Winners and Losers of the Democratic Primary Debate


For two (plus) hours on Wednesday, the top candidates for the Democratic nomination for President of the United States took the stage for a debate on the issues. Hosted by MSNBC/NBC News and The Washington Post, the debate featured just ten candidates, down from a huge slate earlier this year, and was moderated by a panel of four.

As with any debate, both moderator and candidate were presented with opportunities to shine or to falter, and most did some of both. But in the end, from a political standpoint, someone will have done the most to help their campaign, and someone will have either done the least to help theirs or the most to hurt it. Which is what Mediaite is here to sort out. So let’s do this.



The network, and the moderators, delivered a well managed debate, and among the various instances of such programming over the election years, this was definitely one of the smoothest, with the moderators (Rachel Maddow, Andrea Mitchell, Ashley Parker, and Kristen Welker) keeping a good pace and getting the candidates onto the selected topics, and keeping them there. It was by far the smoothest debate in the half-dozen held so far this year.


Senator Cory Booker did himself the most favors on the stage on Wednesday. In addition to his relaxed delivery, he had more than one TV ready moment, including probably the snappiest line of the night when he suggested that Joe Biden, (who did not have a great night) may have been high when saying he wasn’t sure marijuana should be legalized. In fact, Booker’s total domination of Biden will likely be the stand-out moment of the evening, and the one clip that gets talked about and shared the most going forward. As Booker himself noted tonight, he has yet to qualify for the next debate, and needs an energized base to get him there. He will probably get that boost from this showing, and that’s the clearest way to win in any primary debate.

The Other Winners: Amy Klobuchar had a good night, but for the runner-up, you have to go with Pete Buttigieg, who argued against typecasting as the guy who doesn’t belong by pulling some zingers, memorable lines, and a much stronger than expected delivery.



Whoever wrote the question for the candidates about “lock him up” chants didn’t do the format or the moderators any justice. The overall presentation was a win, but that question was a definite loser.

Joe Biden tanked it. It is tempting to take the front-runner’s performance as neither a win nor loss, and in polling that may bear out. But as a political performance his was past sub-prime. His first answer to a moderator’s question, to be blunt, was gibberish. In addition to the normal instances of jumbling over words or getting off track, his answer on the topic of violence against women was practically disastrous. To put it simply, don’t say “keep punching at” domestic violence, going forward, sir.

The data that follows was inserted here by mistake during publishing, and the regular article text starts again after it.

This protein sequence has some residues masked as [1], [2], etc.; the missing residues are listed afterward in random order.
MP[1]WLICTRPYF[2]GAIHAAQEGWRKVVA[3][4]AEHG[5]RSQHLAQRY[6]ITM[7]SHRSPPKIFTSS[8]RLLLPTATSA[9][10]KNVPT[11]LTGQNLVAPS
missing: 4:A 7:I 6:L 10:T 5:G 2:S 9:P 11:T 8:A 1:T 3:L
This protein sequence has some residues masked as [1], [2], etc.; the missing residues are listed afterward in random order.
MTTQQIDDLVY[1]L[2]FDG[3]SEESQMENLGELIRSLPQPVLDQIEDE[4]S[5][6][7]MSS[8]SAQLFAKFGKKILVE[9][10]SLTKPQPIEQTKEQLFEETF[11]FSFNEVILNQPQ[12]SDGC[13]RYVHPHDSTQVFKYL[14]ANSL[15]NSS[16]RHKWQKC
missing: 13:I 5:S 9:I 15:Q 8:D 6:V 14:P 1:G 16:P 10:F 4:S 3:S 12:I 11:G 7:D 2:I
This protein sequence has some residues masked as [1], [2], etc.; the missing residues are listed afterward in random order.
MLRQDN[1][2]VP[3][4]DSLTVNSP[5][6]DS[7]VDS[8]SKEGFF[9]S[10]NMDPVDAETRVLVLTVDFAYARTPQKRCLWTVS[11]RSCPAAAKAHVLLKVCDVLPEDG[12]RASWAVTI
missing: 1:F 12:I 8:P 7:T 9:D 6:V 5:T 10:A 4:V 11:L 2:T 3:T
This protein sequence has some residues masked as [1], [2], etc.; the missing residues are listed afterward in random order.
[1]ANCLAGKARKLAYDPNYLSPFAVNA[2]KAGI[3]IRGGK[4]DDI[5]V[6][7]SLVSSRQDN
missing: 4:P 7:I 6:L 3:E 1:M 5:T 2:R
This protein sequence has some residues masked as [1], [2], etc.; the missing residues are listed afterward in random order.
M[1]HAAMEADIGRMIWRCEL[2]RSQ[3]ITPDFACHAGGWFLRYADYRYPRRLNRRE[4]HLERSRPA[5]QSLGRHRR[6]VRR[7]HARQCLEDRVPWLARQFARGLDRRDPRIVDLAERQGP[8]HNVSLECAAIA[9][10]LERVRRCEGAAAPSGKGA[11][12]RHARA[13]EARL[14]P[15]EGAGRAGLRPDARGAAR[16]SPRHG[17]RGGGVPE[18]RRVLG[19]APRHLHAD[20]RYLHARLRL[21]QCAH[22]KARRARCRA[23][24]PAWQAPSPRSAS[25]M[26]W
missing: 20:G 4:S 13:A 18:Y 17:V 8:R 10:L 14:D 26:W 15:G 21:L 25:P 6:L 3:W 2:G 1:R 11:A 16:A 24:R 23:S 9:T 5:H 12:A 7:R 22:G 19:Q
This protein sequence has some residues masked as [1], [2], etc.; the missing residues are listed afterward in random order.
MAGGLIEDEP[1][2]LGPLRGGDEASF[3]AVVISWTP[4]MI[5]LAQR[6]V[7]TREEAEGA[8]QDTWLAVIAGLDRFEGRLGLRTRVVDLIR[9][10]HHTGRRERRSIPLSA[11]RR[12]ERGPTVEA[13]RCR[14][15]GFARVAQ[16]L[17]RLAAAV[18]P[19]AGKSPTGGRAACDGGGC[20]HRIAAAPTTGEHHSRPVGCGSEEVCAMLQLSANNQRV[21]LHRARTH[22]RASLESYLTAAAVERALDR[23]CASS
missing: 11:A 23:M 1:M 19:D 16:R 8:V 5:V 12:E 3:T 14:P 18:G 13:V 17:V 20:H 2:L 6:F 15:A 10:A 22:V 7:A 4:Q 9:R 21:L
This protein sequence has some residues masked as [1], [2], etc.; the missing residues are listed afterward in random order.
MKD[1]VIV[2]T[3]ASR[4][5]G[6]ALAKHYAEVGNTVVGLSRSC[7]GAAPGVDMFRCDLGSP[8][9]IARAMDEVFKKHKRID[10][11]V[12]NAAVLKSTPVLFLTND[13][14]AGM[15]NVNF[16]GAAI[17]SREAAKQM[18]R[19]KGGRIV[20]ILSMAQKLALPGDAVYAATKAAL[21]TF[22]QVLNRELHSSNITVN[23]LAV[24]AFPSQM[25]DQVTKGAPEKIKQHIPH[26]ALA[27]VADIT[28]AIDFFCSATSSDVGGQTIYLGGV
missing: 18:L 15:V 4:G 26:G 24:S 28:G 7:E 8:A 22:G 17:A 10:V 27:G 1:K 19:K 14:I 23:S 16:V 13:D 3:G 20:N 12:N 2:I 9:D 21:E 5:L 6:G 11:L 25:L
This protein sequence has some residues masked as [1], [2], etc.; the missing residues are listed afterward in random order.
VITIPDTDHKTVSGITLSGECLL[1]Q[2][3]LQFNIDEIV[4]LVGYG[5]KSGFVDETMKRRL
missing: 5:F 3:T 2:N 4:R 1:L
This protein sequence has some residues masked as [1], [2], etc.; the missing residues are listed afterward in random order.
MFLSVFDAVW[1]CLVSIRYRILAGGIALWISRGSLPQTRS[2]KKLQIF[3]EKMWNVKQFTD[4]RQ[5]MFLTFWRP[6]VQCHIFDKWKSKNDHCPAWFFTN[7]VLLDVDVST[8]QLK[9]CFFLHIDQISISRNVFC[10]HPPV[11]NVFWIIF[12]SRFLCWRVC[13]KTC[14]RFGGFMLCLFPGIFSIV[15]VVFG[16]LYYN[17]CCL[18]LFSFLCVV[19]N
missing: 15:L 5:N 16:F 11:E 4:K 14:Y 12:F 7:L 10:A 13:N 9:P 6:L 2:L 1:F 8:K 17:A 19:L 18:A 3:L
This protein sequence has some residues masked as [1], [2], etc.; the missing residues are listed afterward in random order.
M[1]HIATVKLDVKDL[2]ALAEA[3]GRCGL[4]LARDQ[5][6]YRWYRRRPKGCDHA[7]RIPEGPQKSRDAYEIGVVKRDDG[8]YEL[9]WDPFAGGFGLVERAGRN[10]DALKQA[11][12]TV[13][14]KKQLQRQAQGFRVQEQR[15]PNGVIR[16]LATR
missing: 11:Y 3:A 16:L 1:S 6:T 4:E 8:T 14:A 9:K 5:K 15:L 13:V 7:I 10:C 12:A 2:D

The Other Losers: Tom Steyer basically couldn’t pull a win. Even if he beat his own expectations, he simply doesn’t match the field in purpose and practice, though he did (per his entire campaign’s intent) bring the strongest focus to his own issue of climate. However, the real runner-up loser was Kamala Harris, who tangled with the (also less than stellar) Tulsi Gabbard to much less gain than she probably thought. Harris has floated from the front to the back of the pack throughout the primary, and really needed to come out of this debate as a leader among the candidates. Instead, she did a lot of treading water and didn’t capture the moment for the electorate.


Sen. Elizabeth Warren was our split decision, who won on some of her rhetoric and talking points. She did better than Bernie Sanders on some of Bernie Sanders’ issues, but worse than Pete Buttigieg and Cory Booker on some of her own. Early in the debate, she tried to go after Booker when he argued that in black churches and in neighborhoods he visits, Americans still seek the entrepreneurial American dream. Warren raised her hand and pitched, for the second time in minutes, the benefits of tax hikes. As an attack, it was a flop, and she handed Booker his first winning moment of the night on a silver platter.

One unequivocal win for Warren: her ubiquity on the stage. The senator spent the most time talking, with more than 13 minutes. Buttigieg was the runner up, and last place was Andrew Yang.

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